The year was 1984. Golden girl, Amanda Collier and handsome Dawson Cole fall deeply and irrevocably in love. He is from the “wrong side of the tracks,” she from a socialite family from the “elite” area of the small North Carolina town. Their love is star-crossed from its inception. They are forced to meet in secret and lie to their families. Amanda’s mother ultimately discovers the truth, and attempts to control her daughter’s life. The Cole males are violent and criminal. Dawson’s mother left her abusive husband early on. She believed that if she took Dawson with her, his father would pursue and kill both of them. As it turned out, Dawson became the victim of beatings and humiliation. He had inherited his mother’s nature and looks, but was the scapegoat for his father, older brother and cousin, and their uncontrolled tempers.
Dawson had met Amanda when they were paired in chemistry class, but he lacked the confidence to approach her. It was she who pursued their friendship and ultimately,love. Dawson worked in the garage of an elderly widower, Truck Hostetler, helping to restore classic cars. Truck allowed the young lovers to meet in his establishment, where their romance blossomed under his kindness and concern. Both knew that this first love would last forever—at least in their hearts. Fate would tear them apart.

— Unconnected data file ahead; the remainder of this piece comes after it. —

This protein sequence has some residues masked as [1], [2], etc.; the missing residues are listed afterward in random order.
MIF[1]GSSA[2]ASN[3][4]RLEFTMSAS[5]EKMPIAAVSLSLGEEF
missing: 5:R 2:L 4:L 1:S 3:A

Tragedy soon struck Dawson, ripping his world and his love asunder. Amanda, devastated, moved on to graduate from Duke They never met again until more than twenty-four years later.
Worlds apart, Dawson was working on an oil rig off the Louisiana coast, and Amanda was trapped in a passionless marriage. She had suffered her own tragedies. Then a letter arrived to both of them. Tuck Hostetler had passed away and his last request was for them to return to the little home he had shared with his wife, and the garage where he had sheltered their romance.
Their meeting renews old passions, and both wonder if they have made the right choices in their lives. They are each given a letter from Tuck, which ultimately gives them many insights into their lives as they are now. Dawson has never married, and confesses that he could never have found happiness with anyone other than Amanda. She, in turn, lets him know how vivid the memories of their time together have always been. They discuss all that has happened in their lives in the past nearly quarter century.
In an unexpected twist, their lives again unravel—tragedy finally imparting an almost peaceful closure. Dawson has given Amanda “The Best of Me.”